1

“I wanted the blue one!” Tania screamed. “The blue one with the gold rim! The blue one! The blue one!”"">

Her voice rose so high that I kept an eye on my cup, hoping it would break, the way cups sometimes did in movies when somebody screamed like that. But then I realized that it was far more interesting to watch Tania. She had fair skin, covered with pale freckles. She had turned tomato red, but her freckles had stayed the same color—I’d never seen anything like that. She closed her eyes, and squeezed her hands into fists, and a vein throbbed on her temple, bright blue and fat . Everybody else in the room fell silent. Our teacher was very young barely out of college and she had no idea what to do. But Tania’s mother simply stood up and smiled and said that she’d go home and get the blue one. She was a tall woman, with a large soft body and a fair complexion like Tania’s. Even her hair was the same color as her daughter’s, only hers was fixed in a bun on the back of her head, and Tania’s was plaited into a thick braid.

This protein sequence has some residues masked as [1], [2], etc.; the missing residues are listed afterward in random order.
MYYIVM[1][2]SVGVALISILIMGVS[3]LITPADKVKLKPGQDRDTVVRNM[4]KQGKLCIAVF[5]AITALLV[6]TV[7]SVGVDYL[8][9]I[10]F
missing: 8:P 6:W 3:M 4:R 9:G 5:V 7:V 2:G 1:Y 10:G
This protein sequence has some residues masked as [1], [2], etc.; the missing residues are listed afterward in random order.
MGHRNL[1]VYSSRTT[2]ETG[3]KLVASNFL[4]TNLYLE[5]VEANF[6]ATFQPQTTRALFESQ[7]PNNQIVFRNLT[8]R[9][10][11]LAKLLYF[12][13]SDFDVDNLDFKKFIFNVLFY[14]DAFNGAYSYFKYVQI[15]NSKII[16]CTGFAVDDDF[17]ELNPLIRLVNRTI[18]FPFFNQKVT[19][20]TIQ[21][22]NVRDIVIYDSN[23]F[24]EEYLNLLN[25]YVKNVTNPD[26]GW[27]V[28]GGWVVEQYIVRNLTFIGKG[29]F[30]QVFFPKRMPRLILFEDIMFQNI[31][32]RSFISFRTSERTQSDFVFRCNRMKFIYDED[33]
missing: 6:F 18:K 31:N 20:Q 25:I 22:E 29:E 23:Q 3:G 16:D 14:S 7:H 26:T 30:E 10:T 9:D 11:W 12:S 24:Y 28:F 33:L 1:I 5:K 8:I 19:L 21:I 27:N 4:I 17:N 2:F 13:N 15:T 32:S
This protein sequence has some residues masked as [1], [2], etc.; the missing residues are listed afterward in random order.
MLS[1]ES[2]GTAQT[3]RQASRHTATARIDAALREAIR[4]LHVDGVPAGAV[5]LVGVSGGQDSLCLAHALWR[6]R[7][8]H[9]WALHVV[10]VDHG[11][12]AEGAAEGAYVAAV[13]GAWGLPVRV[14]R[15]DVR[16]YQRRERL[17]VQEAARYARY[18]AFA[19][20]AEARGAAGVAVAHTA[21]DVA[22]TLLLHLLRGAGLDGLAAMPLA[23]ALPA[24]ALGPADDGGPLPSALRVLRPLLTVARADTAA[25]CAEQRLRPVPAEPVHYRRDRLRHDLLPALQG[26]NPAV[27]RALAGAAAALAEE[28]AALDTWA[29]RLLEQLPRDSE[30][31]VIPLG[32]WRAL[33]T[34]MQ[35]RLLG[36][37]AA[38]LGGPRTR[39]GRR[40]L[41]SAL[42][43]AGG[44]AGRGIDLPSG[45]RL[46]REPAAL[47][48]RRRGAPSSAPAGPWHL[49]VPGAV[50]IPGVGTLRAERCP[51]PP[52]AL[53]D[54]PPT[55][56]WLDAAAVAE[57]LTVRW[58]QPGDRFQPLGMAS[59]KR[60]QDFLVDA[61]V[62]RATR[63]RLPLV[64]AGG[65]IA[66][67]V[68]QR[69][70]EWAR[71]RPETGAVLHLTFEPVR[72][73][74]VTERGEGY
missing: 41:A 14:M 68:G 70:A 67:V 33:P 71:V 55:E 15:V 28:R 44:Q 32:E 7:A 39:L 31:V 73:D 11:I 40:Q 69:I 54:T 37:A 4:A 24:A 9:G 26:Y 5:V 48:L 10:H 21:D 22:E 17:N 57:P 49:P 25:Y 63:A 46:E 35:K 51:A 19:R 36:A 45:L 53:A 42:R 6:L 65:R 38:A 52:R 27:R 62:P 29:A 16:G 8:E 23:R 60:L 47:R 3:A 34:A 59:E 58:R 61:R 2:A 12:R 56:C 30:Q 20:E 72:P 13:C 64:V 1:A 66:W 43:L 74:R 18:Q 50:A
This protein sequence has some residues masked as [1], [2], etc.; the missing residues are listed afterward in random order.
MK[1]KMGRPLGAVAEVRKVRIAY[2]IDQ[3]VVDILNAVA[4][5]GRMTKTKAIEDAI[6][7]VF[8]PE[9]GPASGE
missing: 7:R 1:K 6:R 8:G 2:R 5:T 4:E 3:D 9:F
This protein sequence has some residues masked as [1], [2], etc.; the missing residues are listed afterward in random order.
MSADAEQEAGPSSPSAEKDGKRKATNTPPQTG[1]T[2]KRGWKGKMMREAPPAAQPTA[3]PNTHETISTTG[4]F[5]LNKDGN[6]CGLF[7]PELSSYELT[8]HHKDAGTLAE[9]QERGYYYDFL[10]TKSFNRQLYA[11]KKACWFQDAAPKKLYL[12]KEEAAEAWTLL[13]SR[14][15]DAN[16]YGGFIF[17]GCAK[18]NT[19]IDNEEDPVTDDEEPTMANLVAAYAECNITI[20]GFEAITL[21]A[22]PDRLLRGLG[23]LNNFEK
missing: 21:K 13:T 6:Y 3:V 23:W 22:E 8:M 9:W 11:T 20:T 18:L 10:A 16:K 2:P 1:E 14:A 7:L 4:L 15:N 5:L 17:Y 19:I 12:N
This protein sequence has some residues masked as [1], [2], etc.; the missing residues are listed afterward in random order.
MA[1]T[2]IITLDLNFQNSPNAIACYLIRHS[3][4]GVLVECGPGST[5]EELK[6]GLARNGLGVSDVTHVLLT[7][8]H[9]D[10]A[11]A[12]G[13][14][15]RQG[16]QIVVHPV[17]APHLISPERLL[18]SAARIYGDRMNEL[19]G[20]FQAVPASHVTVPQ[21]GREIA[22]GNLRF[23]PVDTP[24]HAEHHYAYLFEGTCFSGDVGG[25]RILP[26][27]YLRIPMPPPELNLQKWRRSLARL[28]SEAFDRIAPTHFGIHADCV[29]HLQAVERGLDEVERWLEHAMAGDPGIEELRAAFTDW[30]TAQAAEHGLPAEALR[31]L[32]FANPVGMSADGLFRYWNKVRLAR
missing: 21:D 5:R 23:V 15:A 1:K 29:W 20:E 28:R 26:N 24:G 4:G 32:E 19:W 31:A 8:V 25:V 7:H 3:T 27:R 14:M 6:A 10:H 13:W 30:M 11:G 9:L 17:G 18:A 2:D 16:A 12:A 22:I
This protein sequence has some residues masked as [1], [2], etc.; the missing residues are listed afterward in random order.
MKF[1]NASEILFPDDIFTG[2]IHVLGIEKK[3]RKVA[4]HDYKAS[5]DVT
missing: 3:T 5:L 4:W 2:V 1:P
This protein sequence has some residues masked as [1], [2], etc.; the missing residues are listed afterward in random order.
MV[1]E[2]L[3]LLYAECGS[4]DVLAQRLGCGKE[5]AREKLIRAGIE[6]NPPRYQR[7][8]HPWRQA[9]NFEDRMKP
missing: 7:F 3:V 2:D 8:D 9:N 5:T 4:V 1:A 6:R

1. Does the word "throb" here refer to "palpitating" or " sudden pain" ? I am asking this because according to Longman Dictionary the word "throb" has to do with just having a feeling of pain in a body part that regularly starts and stops. But in my opinion this does not fit this context.

  2. Could you simplify "bright blue and fat" ?

  3. It is really hard to find a substitution for the adverb barely in this context. Could you help me with that please?

5

Throb here means "pulsate": grow and shrink with each heartbeat.

The vein is fat when it grows and all veins show as blue through the skin, so bright blue just emphasizes the color.

3

"Just" is an adequate synonym for "barely" here, or perhaps "only just," if you prefer that construction. Thesaurus.com also suggests "scarcely" or "hardly," which would both work as well, though I wouldn't choose either of them myself.

(I thought the first two questions were adequately addressed already, so I only covered the third.)

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